Not A Number

by Quinn

I was quite busy over the weekend, but other than the apparent rugby scrum of government ministers straining to condemn the hanging of Saddam Hussein (and which I feel far too world weary about to comment upon) one news story in particular caught my attention.

It was the discovery that the Prison Service doesn’t know how many inmates have absconded from open prisons. This has prompted condemnation from the media and opposition parties who say it provides further evidence that the Home Office – and Prison Service in particular – is a shambles.

Now, that well may be true, for all sorts of reasons, but my reading of this story is somewhat different. In fact all we have discovered is that the Prison Service doesn’t keep a centrally-based up-to-the-minute record of the number of absconders, and so were unable to provide precise figures to the BBC when they enquired earlier in the week. The details of current absconders are held at the local level and passed onto the police, but not aggregated at a national level because that would serve no practical purpose. However, in response to the furore, resources will be set aside to provide a central database; not to improve the running of the service but in order to accurately field media enquiries.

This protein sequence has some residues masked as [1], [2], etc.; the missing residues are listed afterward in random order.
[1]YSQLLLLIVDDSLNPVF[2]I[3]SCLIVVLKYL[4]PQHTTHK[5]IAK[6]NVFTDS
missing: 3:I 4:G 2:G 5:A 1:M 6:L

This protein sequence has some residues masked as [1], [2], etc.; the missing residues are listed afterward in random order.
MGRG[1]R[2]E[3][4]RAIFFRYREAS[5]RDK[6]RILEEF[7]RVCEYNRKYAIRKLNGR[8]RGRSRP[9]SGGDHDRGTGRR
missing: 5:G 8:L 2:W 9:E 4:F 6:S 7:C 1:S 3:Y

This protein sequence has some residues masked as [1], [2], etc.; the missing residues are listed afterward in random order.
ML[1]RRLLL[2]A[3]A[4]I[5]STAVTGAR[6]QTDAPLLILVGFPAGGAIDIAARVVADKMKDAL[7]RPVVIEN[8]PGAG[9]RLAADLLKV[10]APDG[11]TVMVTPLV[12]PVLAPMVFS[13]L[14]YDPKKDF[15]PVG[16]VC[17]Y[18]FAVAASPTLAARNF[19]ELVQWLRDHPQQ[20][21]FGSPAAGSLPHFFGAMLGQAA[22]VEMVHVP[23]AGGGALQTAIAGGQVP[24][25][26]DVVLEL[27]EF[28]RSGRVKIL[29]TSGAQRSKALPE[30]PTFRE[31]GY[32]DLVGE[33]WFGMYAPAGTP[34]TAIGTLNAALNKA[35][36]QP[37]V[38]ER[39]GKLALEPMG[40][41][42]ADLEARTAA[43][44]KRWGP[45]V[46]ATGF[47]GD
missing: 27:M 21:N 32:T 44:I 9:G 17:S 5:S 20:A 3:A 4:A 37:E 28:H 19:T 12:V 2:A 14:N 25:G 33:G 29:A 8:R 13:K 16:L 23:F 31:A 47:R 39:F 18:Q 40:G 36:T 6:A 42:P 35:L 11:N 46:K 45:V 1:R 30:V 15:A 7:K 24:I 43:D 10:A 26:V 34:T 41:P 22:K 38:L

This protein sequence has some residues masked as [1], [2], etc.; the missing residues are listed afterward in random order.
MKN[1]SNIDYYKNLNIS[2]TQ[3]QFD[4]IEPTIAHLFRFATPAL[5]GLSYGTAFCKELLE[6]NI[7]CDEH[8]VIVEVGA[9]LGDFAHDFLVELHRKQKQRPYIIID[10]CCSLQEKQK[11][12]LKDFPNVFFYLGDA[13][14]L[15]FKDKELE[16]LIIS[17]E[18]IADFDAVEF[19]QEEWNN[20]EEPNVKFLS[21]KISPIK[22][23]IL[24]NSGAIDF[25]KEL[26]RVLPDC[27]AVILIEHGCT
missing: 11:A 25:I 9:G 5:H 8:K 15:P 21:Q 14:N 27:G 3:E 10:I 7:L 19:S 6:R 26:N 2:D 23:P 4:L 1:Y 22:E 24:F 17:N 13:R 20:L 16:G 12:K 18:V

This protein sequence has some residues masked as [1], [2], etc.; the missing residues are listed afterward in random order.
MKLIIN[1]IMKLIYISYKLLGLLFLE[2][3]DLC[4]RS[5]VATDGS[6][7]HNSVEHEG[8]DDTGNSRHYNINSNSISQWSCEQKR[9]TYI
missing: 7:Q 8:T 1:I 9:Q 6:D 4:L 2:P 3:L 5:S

So what’s the point? If the Prison Service doesn’t feel the need for the data presumably they won’t refer to it and so it will be a waste of everyone’s time. I must admit, I can’t imagine it will be that difficult to find out the total number of current absconders – surely you just contact each local department for their latest figures and do a bit of addition – but if it is that easy why don’t we let the media do it for themselves, if they are really that bothered.

The main upshot of the whole affair is likely to be the creation of another time-consuming project to provide another pointless statistic leading to another distorting centralised government target that will distract the service from the actual job in hand.